Seeing how dulce de leche is of Latino origins, it’s only natural that these alfajor gems of cookies stem from the same place.
Fun fact of the day? These typical Latino cookies are of Arab origin; that’s right: Arab 🙂
The proof is in the name: alfajor comes from (الفاخر) which literally translates to “the luxurious one.”
It’s not far-fetched at all, the Muslims conquered modern day Spain and settled there for quite a bit, so it’s only natural that we have created our own mark in its culture. Continue reading “284. Dulce de Leche Sandwich Cookies (Alfajore)”
Dulce de leche translates literally from Spanish to “candy of milk.”
There is a difference between caramel and dulce de leche, in that a traditional caramel is strictly burnt sugar (maybe with some water), whereas dulce de leche is, well, candied milk.
I briefly outlined the making of dulce de leche way back in my Banoffee recipe, but seeing how diverse its uses are, I decided to post a how-to specially dedicated to it. Continue reading “283. Dulce de Leche”
Gravlax (aka gravad laks) is a Swedish (or generally Scandinavian) way to cure salmon.
If you like smoked salmon, then you will love the cured version.
The salmon fillet is somewhat “cooked” while buried in a flavored mixture of salt and sugar for 72 hours (3 days). Continue reading “281. Gravlax: Beetroot Cured Salmon”
Blini are a Russian form of pancake, often used as a base for caviar and smoked salmon canapé.
They are of various sizes, and are sturdy and usually round.
It is very common to find them in most supermarkets at the end of year for the holidays. Continue reading “280. Russian Blini”
We can’t let December pass without hearty roasted chestnuts can we?!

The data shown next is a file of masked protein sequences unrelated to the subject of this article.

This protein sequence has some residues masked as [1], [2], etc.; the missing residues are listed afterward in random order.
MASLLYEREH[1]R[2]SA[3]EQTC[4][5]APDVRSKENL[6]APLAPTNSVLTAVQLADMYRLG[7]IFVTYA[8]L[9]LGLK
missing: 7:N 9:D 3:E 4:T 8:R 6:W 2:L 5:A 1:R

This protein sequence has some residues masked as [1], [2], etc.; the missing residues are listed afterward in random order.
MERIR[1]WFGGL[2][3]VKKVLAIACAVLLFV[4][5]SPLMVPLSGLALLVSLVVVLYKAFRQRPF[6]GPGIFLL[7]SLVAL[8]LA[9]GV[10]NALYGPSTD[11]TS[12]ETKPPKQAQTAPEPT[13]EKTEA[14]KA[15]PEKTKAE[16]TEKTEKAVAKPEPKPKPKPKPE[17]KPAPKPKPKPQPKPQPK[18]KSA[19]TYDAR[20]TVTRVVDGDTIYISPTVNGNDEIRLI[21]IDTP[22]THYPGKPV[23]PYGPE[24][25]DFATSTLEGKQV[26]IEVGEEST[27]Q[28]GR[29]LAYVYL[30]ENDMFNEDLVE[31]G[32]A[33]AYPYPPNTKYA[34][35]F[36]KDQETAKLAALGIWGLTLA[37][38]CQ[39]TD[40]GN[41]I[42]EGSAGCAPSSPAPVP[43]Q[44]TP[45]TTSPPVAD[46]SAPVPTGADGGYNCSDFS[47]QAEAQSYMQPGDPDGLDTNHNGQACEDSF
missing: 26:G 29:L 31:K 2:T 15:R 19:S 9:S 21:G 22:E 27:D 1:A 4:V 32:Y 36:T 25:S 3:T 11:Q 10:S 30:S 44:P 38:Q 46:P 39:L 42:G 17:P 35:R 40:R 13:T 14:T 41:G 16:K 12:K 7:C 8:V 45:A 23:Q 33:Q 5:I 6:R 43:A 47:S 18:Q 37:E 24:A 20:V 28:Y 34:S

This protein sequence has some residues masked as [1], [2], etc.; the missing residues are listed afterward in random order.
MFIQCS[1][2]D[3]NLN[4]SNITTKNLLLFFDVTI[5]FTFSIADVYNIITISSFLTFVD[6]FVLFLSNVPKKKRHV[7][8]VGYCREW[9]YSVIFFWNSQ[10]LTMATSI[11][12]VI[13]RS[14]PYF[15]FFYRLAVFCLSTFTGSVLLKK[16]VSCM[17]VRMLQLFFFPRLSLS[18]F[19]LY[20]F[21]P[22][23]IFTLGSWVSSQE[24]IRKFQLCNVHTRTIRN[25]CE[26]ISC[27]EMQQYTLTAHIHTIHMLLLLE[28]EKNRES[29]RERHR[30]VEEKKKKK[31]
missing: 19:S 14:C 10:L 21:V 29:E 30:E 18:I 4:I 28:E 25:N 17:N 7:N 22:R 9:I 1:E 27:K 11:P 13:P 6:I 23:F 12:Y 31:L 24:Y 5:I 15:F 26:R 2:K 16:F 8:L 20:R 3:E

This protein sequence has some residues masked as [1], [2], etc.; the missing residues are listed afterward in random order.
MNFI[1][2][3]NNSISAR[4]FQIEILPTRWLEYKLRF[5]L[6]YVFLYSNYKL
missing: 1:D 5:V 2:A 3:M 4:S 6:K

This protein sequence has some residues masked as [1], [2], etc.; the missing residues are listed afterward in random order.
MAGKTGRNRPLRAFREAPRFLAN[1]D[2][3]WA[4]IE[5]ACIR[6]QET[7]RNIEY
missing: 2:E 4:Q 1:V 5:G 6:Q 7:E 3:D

Without roasted chestnuts, it would be like winter never came.
My favorite method included a single ingredient: chestnuts. I would score them with an X, and dry-fry them covered in a pot over the stove. Continue reading “279. Roasted Rosemary Chestnuts”
Zarsk pilaf, of barberry rice, is seriously good, accompanied by some form of meat, or even by itself with some salad.
This barberry rice is the equivalent of perfume for your taste buds.
It is so simple yet the result is fantastical.
I have eaten this in a restaurant, so this is my adaptation of what I tasted: basically rice, zarshk, and rosewater. Continue reading “278. Zarshk Barberry Pilaf”
The spice flavor in these cookies is so cosy and warm, and accompanied with a tall glass of milk it will make the tummy sing with happiness!
I thought they originated from Medieval Europe, but it turns out it was Armenian monks that brought it there.
The spices, oh the spices! It’s like delicious medicine! It tastes and feels so right and wholesome for the body. Continue reading “277. Gingerbread Cookies”
There is this Arab food channel I like to watch from time to time.
My favorite part is when they have these mini-recipe advertising a certain food product, and suggestions of how to cook using them.
The whole recipe-advert lasts maybe 60 seconds or less, but I really like them.
Life is in the details, so I’ve heard. Continue reading “276. Mushroom Grilled Cheese Sandwich”
What do you do when you have an abundance of vegetable crop?
Thank God for your blessings.
And then? Make pickles of course!
This is a pickle recipe (طرشي مشكل) I picked up from my dear brother-in-law, who is a fantastic cook.
You can really use anything you happened to have an had: the recipe is very forgiving. Continue reading “275. Mixed Pickles”